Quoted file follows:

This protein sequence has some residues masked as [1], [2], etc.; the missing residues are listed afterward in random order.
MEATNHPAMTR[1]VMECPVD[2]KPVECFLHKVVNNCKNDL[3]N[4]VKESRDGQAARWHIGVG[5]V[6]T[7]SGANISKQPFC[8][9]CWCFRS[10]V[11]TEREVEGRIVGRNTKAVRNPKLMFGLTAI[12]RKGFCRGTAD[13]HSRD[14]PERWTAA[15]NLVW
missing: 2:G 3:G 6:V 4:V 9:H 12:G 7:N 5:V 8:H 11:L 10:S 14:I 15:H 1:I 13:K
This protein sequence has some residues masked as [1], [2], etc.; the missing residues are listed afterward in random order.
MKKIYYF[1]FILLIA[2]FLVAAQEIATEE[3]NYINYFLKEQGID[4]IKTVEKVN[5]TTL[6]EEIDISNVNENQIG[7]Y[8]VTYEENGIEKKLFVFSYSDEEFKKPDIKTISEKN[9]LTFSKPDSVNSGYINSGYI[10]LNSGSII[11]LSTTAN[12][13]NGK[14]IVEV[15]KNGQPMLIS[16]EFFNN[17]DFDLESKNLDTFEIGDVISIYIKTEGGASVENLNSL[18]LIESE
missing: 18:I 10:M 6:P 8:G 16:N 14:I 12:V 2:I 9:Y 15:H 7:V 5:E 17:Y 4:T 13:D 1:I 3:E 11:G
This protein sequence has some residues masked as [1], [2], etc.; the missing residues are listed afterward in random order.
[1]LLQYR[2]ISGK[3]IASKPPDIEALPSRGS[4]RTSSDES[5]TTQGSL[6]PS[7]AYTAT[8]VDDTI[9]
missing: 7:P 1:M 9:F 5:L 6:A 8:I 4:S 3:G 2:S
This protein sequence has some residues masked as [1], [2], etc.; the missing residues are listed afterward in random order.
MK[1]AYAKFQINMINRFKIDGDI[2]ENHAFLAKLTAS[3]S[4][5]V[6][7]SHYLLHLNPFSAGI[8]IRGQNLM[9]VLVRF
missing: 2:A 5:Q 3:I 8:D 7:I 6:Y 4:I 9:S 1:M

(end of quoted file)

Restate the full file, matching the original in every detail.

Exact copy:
This protein sequence has some residues masked as [1], [2], etc.; the missing residues are listed afterward in random order.
MEATNHPAMTR[1]VMECPVD[2]KPVECFLHKVVNNCKNDL[3]N[4]VKESRDGQAARWHIGVG[5]V[6]T[7]SGANISKQPFC[8][9]CWCFRS[10]V[11]TEREVEGRIVGRNTKAVRNPKLMFGLTAI[12]RKGFCRGTAD[13]HSRD[14]PERWTAA[15]NLVW
missing: 2:G 3:G 6:V 4:V 9:H 12:G 7:N 5:V 8:H 11:L 10:S 14:I 15:H 1:I 13:K
This protein sequence has some residues masked as [1], [2], etc.; the missing residues are listed afterward in random order.
MKKIYYF[1]FILLIA[2]FLVAAQEIATEE[3]NYINYFLKEQGID[4]IKTVEKVN[5]TTL[6]EEIDISNVNENQIG[7]Y[8]VTYEENGIEKKLFVFSYSDEEFKKPDIKTISEKN[9]LTFSKPDSVNSGYINSGYI[10]LNSGSII[11]LSTTAN[12][13]NGK[14]IVEV[15]KNGQPMLIS[16]EFFNN[17]DFDLESKNLDTFEIGDVISIYIKTEGGASVENLNSL[18]LIESE
missing: 18:I 10:M 6:P 8:G 16:N 14:I 12:V 2:I 9:Y 15:H 7:V 5:E 17:Y 4:T 13:D 1:I 3:E 11:G
This protein sequence has some residues masked as [1], [2], etc.; the missing residues are listed afterward in random order.
[1]LLQYR[2]ISGK[3]IASKPPDIEALPSRGS[4]RTSSDES[5]TTQGSL[6]PS[7]AYTAT[8]VDDTI[9]
missing: 7:P 1:M 9:F 5:L 6:A 8:I 4:S 3:G 2:S
This protein sequence has some residues masked as [1], [2], etc.; the missing residues are listed afterward in random order.
MK[1]AYAKFQINMINRFKIDGDI[2]ENHAFLAKLTAS[3]S[4][5]V[6][7]SHYLLHLNPFSAGI[8]IRGQNLM[9]VLVRF
missing: 2:A 5:Q 3:I 8:D 7:I 6:Y 4:I 9:S 1:M